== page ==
Mohs Micrographic Surgery for Skin Cancer
A majority of the most common skin cancers, basal cell and squamous cell carcinomas, occur on the face, head and neck, arms and hands, areas that are most frequently exposed to the sun. Mohs surgery is the single most effective treatment for basal cell and squamous cell cancers with a cure rate of 99% because of the precision of the procedure. Advancements in pathology and refinements in the Mohs technique support the use of Mohs surgery to treat certain melanomas, such as melanoma in situ (MIS). MIS is melanoma that is localized in the very outermost layer of the skin.
What is Mohs skin cancer surgery?
Mohs surgery is a highly specialized surgical procedure where thin layers of tissue are removed layer by layer and examined under a microscope until all of the cancer is eliminated. This microscopic technique gets to the “root” of the cancer and eradicates it while preserving as much healthy tissue as possible. This minimizes the size of the surgical defect and produces a much smaller scar. Surgery is complete when the last layer is deemed cancer-free. Reconstruction of the surgical defect occurs immediately.
Mohs compared to standard excision
Standard excision usually requires the removal of large margins of healthy tissue to assure no cancer cells are left behind. The surgeon will not know if she removed all the cancer until the pathologist sends back their report. If cancer remains, the patient must return for more surgery and reconstruction cannot be done until all the cancer cells are removed. Even with “clear margins” as assessed by the pathologist, the cure rate with standard excision is 94-95% (approximately 1 in 20 will recur) compared to 99.9% cure with Mohs Micrographic Surgery.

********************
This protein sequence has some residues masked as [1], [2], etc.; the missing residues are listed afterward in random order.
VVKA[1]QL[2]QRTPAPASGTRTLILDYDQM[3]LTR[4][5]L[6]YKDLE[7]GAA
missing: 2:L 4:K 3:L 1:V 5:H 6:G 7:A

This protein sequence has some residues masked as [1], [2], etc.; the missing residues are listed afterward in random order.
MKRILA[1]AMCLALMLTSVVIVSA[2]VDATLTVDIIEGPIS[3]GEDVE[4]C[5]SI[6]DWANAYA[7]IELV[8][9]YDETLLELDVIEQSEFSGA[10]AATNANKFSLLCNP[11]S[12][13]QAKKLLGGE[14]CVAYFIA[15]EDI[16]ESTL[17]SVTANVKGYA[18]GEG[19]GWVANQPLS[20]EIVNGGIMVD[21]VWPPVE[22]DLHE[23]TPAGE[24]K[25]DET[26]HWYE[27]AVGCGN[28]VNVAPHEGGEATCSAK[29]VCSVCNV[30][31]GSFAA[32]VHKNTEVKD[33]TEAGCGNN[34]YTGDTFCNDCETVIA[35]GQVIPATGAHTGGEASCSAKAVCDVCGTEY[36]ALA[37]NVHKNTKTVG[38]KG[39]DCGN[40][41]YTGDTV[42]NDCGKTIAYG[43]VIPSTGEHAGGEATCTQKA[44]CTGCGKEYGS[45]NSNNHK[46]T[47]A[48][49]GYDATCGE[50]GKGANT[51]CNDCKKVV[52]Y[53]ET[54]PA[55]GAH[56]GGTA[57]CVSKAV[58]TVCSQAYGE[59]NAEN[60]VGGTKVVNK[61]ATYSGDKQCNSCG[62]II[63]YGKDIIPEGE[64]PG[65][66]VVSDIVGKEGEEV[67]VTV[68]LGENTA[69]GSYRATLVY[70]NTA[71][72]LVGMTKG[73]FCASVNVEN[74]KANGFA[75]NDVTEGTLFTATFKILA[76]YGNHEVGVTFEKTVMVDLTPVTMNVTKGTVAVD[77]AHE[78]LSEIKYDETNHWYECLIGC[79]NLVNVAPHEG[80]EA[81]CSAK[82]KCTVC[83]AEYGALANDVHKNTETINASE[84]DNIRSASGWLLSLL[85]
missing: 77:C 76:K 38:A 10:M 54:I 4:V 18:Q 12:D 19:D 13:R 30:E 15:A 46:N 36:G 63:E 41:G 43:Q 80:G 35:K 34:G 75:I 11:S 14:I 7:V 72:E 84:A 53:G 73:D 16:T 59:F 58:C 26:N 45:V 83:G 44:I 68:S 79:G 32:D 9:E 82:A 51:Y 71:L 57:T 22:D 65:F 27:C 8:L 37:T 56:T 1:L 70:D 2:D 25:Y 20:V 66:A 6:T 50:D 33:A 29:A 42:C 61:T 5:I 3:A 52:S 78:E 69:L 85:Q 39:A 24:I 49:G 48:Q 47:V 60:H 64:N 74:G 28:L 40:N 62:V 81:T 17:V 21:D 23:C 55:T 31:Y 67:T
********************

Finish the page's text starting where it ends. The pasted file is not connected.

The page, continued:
Who can perform Mohs surgery?
Mohs surgery is performed by a specialty trained team that includes Dr. Zeena, several surgical assistants, and a technician who prepares the tissue for microscopic examination. You will meet the entire team at the time of your consultation and/or surgery.
Dr. Zeena is a fellowship-trained Mohs surgeon with extensive training in post-Mohs reconstruction. She is not only the surgeon; she is also the pathologist examining 100% of the tissue margins to ensure clearance of the cancer while minimizing the sacrifice of normal skin; and a cosmetic surgeon who performs the reconstruction.
Indications for Mohs surgery
Mohs surgery is indicated to treat skin cancer on the face, eyelids, nose, and ears; for cancers in areas of limited mobility such as the fingers, hands, feet, and toes; and the genitalia where standard surgical excision would cause disfigurement. It is also the best choice treatment for recurrent skin cancers, cancer that grows in scar tissue, large cancerous tumors and tumors with borders are not well defined; for aggressive and infiltrating skin cancers; and for skin cancers with unusual growth patterns.
Mohs Surgery procedure
- The surgeon marks the lesion to create a map of the cancer. The skin is numbed with a local anesthetic and the surgeon begins by removing a thin layer of skin.
- Each tissue sample is mapped and color-coded to reflect the exact location where it was removed from the body.
- The laboratory staff freezes the tissue, sections it into paper thin slices that are placed onto glass slides and stained in the Mohs lab.
- The slides are examined by Dr. Zeena to determine if any tumor cells are left behind. When the tumor is removed completely, the skin defect is ready to be repaired. If the specimen has residual tumor, steps 1 through 4 are repeated until the skin is clear of tumor.
Because the tissue is removed in multiple stages patients are advised that the procedure may last 2 – 4 hours, and in rare instances longer. Mohs surgery provides the most cosmetically acceptable results and the highest cure rate available. Speak with Dr. Zeena about Mohs surgery and your options.
Contact Dr. Zeena in New Orleans, Louisiana for expert dermatological services including Mohs Surgery. You will always receive compassionate professional care.